Content Creation Apps and Auto Curation
The ability for Content Creation applications, such as Microsoft Word, to capture not only the user-defined tags but also the context of the tags relating to the content.
When ingesting a Microsoft PowerPoint presentation, after consuming the file, and Auto Curation process can extract “reusable components” of the file, such as slide header/name, and the correlated content such as a table, chart, or graphics.
Ingesting Microsoft Excel and Auto Curation of Workbooks may yield “reusable components” stored as metadata tags, and their correlated content, such as chart and table names.
Ingesting and Auto Curation of Microsoft Word documents may build a classic Index for all the most frequently occurring words, and augment the manually user-defined tags in the file.
Ingestion of Photos [and Videos] into and Intelligent Cloud Storage Platform, during the Auto Curation process, may identify commonly identifiable objects, such as trees or people. These objects would be automatically tagged through the Auto Curation process after Ingestion.
Ability to extract the content file metadata, objects and text tags, to be stored in a standard format to be extracted by DAMs, or Intelligent Cloud Storage Platforms with file and metadata search capabilities. Could OneDrive be that intelligent platform?
A user can search for a file title or throughout the Manual and Auto Curated, defined metadata associated with the file. The DAM or Intelligent Cloud Storage Platform provides both search results. “Reusable components” of files are also searchable.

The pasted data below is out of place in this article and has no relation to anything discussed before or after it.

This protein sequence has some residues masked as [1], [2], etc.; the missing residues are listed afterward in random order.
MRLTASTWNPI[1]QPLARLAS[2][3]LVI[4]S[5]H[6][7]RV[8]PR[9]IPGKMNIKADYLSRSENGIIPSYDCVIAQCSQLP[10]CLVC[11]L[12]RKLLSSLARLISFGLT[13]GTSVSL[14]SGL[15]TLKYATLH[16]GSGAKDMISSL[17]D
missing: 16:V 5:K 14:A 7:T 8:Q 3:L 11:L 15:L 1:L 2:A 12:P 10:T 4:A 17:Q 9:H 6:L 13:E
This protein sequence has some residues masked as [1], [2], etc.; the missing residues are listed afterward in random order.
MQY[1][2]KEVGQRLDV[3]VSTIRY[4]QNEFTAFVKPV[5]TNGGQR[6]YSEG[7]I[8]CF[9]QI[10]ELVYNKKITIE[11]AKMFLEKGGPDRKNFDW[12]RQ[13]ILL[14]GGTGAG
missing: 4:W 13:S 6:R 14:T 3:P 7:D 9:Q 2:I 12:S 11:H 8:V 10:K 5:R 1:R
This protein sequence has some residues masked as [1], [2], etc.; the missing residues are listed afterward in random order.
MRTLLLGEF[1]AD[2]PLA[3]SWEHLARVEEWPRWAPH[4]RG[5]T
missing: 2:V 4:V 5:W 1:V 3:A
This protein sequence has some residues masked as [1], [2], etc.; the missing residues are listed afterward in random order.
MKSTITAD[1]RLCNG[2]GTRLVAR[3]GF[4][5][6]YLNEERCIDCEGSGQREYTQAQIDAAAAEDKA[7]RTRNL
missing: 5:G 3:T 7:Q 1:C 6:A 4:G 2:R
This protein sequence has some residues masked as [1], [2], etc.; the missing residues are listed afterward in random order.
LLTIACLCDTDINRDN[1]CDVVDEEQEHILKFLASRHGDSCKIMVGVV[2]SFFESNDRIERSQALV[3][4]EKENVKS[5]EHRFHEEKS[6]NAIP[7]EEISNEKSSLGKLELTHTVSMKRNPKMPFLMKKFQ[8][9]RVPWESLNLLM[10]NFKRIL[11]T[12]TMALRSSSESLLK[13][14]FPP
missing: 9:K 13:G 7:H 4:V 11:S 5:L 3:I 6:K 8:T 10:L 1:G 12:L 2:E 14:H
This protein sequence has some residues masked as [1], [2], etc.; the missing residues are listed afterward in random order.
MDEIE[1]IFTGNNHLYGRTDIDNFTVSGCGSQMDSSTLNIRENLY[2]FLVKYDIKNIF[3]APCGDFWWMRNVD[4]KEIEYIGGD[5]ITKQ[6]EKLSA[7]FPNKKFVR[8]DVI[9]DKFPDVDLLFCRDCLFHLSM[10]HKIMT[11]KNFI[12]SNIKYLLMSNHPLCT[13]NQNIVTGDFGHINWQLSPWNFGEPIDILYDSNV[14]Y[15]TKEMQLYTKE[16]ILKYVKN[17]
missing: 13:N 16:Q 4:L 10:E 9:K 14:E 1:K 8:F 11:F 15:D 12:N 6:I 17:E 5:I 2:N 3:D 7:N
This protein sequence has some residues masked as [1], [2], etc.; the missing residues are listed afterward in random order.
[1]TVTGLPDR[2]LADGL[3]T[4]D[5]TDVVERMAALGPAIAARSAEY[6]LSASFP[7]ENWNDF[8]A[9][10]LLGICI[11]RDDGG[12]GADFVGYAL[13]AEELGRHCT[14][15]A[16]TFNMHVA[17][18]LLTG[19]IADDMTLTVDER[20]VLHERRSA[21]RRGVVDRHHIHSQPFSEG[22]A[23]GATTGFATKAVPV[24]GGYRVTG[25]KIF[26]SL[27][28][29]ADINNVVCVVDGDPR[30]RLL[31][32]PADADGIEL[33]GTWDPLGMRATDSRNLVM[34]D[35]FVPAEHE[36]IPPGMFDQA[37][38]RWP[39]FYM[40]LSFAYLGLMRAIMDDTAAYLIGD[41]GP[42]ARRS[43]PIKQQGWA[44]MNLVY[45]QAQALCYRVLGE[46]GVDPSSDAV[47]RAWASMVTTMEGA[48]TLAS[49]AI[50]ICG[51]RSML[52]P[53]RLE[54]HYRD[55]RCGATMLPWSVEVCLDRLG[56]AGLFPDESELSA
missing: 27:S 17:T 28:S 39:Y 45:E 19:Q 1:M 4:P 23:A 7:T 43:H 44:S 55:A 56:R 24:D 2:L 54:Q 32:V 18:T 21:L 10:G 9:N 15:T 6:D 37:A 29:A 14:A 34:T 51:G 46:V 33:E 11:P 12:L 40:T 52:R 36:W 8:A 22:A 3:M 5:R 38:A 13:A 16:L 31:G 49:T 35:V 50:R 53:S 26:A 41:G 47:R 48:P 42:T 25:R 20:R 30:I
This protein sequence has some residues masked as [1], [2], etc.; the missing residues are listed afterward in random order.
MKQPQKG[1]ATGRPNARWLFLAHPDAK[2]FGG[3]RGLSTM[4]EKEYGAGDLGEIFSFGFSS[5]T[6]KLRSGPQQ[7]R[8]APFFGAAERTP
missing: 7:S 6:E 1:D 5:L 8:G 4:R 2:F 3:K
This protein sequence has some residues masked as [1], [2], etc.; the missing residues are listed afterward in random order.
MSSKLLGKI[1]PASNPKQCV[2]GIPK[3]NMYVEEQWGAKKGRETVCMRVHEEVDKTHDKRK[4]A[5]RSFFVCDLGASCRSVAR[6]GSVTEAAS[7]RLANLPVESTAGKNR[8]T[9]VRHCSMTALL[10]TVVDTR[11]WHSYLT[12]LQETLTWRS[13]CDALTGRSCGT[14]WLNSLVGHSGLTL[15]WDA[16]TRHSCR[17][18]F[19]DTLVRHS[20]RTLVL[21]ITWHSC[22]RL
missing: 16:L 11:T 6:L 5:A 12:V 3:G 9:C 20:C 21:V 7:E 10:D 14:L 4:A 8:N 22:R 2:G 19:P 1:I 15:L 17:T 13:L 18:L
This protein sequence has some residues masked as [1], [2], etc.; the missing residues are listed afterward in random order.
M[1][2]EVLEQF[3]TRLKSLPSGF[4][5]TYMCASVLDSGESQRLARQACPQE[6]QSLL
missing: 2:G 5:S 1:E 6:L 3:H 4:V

For “Reusable Components” to be parsed out of the files to be separate entities, a process needs to occur after Ingestion Auto Curration.
Content Creation application, user-entry tag/text fields should have “drop-down” access to the search index populated with auto/manual created tags.
Auto Curation and Intelligent Cloud Storage
The intelligence of Auto Curation should be built into the Cloud Storage Platform, e.g. potentially OneDrive.
At a minimum, auto curation should update the cloud storage platform indexing engine to correlate files and metadata.
Auto Curation is the ‘secret sauce’ that “digests” the content to build the search engine index, which contains identified objects (e.g. tag and text or coordinates) automatically
Auto Curation may leverage a rules engine (AI) and apply user configurable rules such as “keyword density” thresholds
Artificial Intelligence, Machine Learning rules may be applied to the content to derive additional labels/tags.
If leveraging version control of the intelligent cloud storage platform, each iteration should “re-index” the content, and update the Auto Curation metadata tags. User-created tags are untouched.
If no user-defined labels/tags exist, upon ingestion, the user may be prompted for tags
Auto Curation and “3rd Party” Sources
In the context of sources such as a Twitter feed, there exists no incorporation of feeds into an Intelligent Cloud Storage. OneDrive, Cloud Intelligent Storage may import feeds from 3rd party sources, and each Tweet would be defined as an object which is searchable along with its metadata (e.g. likes; tags).
Operating System, Intelligent Cloud Storage/DAM
The Intelligent Cloud Storage and DAM solutions should have integrated search capabilities, so on the OS (mobile or desktop) level, the discovery of content through the OS search of tagged metadata is possible.
OneDrive has no ability to search Microsoft Word tags
The UI for all Productivity Tools must have a comprehensive and simple design for leveraging an existing taxonomy for manual tagging, and the ability to add hints for auto curation